A blessed long life in a small town
- Julia Meylor Simpson © 2017
Margaret knows the middle-aged man
who shows up on her front porch
to repair her air conditioner.
She knows everyone in this small town.
Charlie was a quiet boy who played ball
on the school field next door with her sons.
School’s no longer there, her boys moved on
but Charlie stayed, married a local girl.
She sits at the kitchen table while he works.
She tells him he favors his dad’s
Irish side more than his mom’s Polish –
it’s those deep blue eyes.
And he smiles as Margaret tells stories
while he eats rhubarb-mulberry pie
at day’s end in her cooling kitchen.
Later that night, Charlie returns again
in her restless dreams.
She is sitting next to her husband, Bill,
in the front seat of a red ’53 Fairlane
far up north on their way to visit
relatives near Pipestone.
Her baby girl curls around her waist,
four sons wrestle in the back seat.
And then a buck leaps from a cornfield
and crashes through the windshield.
Brakes screech, gravel sprays
as the car rolls into a deep ditch.
Bill groans, the back seat is oddly silent.
Somewhere, beneath her,
a ragged cry.
When she wakes again, she hears
a car door slam and footsteps.
Then, through broken glass,
she sees Charlie’s eyes.
That’s where her dream always ends.
In her dark bedroom she touches
the jagged scar that runs down her arm,
her touchstone of sixty years.
And she returns to that empty road.
She recalls how a good man from her small town
chanced upon their mangled car
while driving home from a fishing trip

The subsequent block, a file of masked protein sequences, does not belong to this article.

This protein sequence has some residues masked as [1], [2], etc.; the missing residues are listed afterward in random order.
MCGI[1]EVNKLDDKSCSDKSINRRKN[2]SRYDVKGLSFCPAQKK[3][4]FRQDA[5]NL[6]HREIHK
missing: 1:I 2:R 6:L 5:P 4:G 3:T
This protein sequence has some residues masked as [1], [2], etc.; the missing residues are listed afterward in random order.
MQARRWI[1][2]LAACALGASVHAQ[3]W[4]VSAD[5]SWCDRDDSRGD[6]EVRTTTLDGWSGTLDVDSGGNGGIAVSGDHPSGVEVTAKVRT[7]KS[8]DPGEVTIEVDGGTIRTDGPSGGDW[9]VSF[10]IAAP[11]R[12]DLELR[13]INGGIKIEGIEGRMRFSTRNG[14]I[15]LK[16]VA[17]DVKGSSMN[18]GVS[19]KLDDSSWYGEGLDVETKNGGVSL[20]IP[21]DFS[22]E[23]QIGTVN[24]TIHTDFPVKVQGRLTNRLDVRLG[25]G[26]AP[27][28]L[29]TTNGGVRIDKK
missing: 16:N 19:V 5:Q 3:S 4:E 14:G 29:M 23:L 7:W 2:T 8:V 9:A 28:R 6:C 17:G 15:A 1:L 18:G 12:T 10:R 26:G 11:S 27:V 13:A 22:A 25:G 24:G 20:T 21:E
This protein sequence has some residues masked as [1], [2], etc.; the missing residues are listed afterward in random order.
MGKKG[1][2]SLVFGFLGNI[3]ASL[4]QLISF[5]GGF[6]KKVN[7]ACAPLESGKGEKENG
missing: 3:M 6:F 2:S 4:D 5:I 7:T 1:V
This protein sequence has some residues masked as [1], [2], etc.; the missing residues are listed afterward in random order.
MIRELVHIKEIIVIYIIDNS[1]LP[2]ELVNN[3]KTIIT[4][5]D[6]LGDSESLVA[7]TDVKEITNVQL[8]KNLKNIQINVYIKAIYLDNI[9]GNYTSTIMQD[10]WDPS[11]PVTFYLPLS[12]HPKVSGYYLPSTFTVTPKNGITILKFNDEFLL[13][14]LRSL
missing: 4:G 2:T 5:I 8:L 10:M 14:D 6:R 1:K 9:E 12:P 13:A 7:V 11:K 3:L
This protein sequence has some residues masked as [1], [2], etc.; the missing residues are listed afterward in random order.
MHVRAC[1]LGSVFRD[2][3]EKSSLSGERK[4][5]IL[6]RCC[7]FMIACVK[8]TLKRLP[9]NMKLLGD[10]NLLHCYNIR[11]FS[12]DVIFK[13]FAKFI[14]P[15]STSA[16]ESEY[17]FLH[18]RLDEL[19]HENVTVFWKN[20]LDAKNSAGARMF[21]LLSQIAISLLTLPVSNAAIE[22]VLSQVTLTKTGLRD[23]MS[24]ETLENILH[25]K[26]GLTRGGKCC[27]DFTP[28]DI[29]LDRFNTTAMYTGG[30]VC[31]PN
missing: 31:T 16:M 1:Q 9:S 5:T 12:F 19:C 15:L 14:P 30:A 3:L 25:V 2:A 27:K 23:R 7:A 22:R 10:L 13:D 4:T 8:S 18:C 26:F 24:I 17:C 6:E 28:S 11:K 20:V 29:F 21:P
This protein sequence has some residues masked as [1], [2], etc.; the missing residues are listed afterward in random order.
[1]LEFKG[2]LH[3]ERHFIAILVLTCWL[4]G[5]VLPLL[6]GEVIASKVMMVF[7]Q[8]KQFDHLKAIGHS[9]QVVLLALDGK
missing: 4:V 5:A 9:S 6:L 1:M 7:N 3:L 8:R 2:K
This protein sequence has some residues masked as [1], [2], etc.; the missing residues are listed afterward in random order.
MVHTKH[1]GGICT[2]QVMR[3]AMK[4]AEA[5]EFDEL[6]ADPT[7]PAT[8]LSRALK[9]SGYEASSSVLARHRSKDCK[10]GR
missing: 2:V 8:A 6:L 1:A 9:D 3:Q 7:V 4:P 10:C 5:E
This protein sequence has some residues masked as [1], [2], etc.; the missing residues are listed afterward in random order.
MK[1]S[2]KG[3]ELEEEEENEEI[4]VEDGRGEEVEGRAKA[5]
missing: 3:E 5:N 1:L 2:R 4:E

up north for walleye.
How he followed the emergency truck
to the hospital and stayed in the waiting room
until all five of her children and Bill
were out of danger.
How he called her relatives to tell them
Bill would need to stay longer.
How he took her to a store to buy clothes.
Margaret remembered trying to thank him,
but his quiet eyes and nod told her
there was no need to speak of it again.
It’s what you did for others in a small town.
In years to come, she would bless him
many times – when Bill came home,
after the births of three more children,
when his wife died, when she turned ninety.
And she recalled those long-ago summer evenings
when she’d see him at the field next door
watching the neighborhood kids play ball.
How he’d cheer for Charlie, his grandson,
the quiet one with his grandfather’s eyes.
Julia Meylor Simpson lives and works in Rhode Island and has loved the written word ever since she wrote secret stories as a young girl. Her work has been published in a number of literary magazines over the years.
Above image, 'Cumberland Public Library hallway,' by Jan Keough
Read this and the 60+ poems in 'The Best of Kindness 2017' available on Amazon.com or from our publisher's CreateSpace e-store: https://www.createspace.com/7018282